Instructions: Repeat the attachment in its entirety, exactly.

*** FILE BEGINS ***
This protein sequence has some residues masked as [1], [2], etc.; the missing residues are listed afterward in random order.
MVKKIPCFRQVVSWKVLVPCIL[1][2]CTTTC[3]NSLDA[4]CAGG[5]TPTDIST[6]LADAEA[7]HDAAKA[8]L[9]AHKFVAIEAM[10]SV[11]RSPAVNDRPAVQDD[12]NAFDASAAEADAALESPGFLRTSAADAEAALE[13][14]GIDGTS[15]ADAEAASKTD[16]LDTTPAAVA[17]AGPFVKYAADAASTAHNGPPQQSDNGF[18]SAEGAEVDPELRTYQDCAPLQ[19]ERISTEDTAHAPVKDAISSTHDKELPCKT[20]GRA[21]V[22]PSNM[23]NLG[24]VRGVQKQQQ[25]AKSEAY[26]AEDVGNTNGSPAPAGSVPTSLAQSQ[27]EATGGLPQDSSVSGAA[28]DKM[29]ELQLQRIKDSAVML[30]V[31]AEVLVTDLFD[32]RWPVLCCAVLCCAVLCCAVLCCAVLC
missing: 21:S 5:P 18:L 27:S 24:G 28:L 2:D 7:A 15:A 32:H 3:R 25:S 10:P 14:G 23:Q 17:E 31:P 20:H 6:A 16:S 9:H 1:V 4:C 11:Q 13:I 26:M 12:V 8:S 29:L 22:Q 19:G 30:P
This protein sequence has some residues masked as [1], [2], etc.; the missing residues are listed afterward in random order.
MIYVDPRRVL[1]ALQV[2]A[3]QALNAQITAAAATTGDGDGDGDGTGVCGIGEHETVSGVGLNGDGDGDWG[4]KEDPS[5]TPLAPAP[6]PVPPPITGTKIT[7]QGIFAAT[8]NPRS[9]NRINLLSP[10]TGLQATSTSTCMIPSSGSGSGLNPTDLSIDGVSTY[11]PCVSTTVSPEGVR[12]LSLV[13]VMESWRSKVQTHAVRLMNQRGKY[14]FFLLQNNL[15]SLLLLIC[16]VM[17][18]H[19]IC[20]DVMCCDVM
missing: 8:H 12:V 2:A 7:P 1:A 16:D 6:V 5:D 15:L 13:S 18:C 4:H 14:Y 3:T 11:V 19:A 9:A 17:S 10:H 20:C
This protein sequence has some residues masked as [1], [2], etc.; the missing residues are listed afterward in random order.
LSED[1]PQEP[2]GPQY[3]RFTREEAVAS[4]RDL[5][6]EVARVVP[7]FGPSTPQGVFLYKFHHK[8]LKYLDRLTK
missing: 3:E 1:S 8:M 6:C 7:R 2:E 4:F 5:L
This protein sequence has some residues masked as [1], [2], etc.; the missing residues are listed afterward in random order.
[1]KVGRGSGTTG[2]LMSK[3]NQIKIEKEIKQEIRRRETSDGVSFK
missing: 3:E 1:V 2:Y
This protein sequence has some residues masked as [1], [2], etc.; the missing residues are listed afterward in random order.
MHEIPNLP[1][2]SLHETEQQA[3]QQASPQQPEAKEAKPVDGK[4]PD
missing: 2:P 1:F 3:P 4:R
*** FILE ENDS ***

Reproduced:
This protein sequence has some residues masked as [1], [2], etc.; the missing residues are listed afterward in random order.
MVKKIPCFRQVVSWKVLVPCIL[1][2]CTTTC[3]NSLDA[4]CAGG[5]TPTDIST[6]LADAEA[7]HDAAKA[8]L[9]AHKFVAIEAM[10]SV[11]RSPAVNDRPAVQDD[12]NAFDASAAEADAALESPGFLRTSAADAEAALE[13][14]GIDGTS[15]ADAEAASKTD[16]LDTTPAAVA[17]AGPFVKYAADAASTAHNGPPQQSDNGF[18]SAEGAEVDPELRTYQDCAPLQ[19]ERISTEDTAHAPVKDAISSTHDKELPCKT[20]GRA[21]V[22]PSNM[23]NLG[24]VRGVQKQQQ[25]AKSEAY[26]AEDVGNTNGSPAPAGSVPTSLAQSQ[27]EATGGLPQDSSVSGAA[28]DKM[29]ELQLQRIKDSAVML[30]V[31]AEVLVTDLFD[32]RWPVLCCAVLCCAVLCCAVLCCAVLC
missing: 21:S 5:P 18:L 27:S 24:G 28:L 2:D 7:A 15:A 32:H 3:R 25:S 10:P 14:G 23:Q 17:E 31:P 20:H 6:A 16:S 9:H 1:V 4:C 11:Q 13:I 26:M 12:V 8:S 29:L 22:Q 19:G 30:P
This protein sequence has some residues masked as [1], [2], etc.; the missing residues are listed afterward in random order.
MIYVDPRRVL[1]ALQV[2]A[3]QALNAQITAAAATTGDGDGDGDGTGVCGIGEHETVSGVGLNGDGDGDWG[4]KEDPS[5]TPLAPAP[6]PVPPPITGTKIT[7]QGIFAAT[8]NPRS[9]NRINLLSP[10]TGLQATSTSTCMIPSSGSGSGLNPTDLSIDGVSTY[11]PCVSTTVSPEGVR[12]LSLV[13]VMESWRSKVQTHAVRLMNQRGKY[14]FFLLQNNL[15]SLLLLIC[16]VM[17][18]H[19]IC[20]DVMCCDVM
missing: 8:H 12:V 2:A 7:P 1:A 16:D 6:V 5:D 15:L 13:S 18:C 4:H 14:Y 3:T 11:V 19:A 9:A 17:S 10:H 20:C
This protein sequence has some residues masked as [1], [2], etc.; the missing residues are listed afterward in random order.
LSED[1]PQEP[2]GPQY[3]RFTREEAVAS[4]RDL[5][6]EVARVVP[7]FGPSTPQGVFLYKFHHK[8]LKYLDRLTK
missing: 3:E 1:S 8:M 6:C 7:R 2:E 4:F 5:L
This protein sequence has some residues masked as [1], [2], etc.; the missing residues are listed afterward in random order.
[1]KVGRGSGTTG[2]LMSK[3]NQIKIEKEIKQEIRRRETSDGVSFK
missing: 3:E 1:V 2:Y
This protein sequence has some residues masked as [1], [2], etc.; the missing residues are listed afterward in random order.
MHEIPNLP[1][2]SLHETEQQA[3]QQASPQQPEAKEAKPVDGK[4]PD
missing: 2:P 1:F 3:P 4:R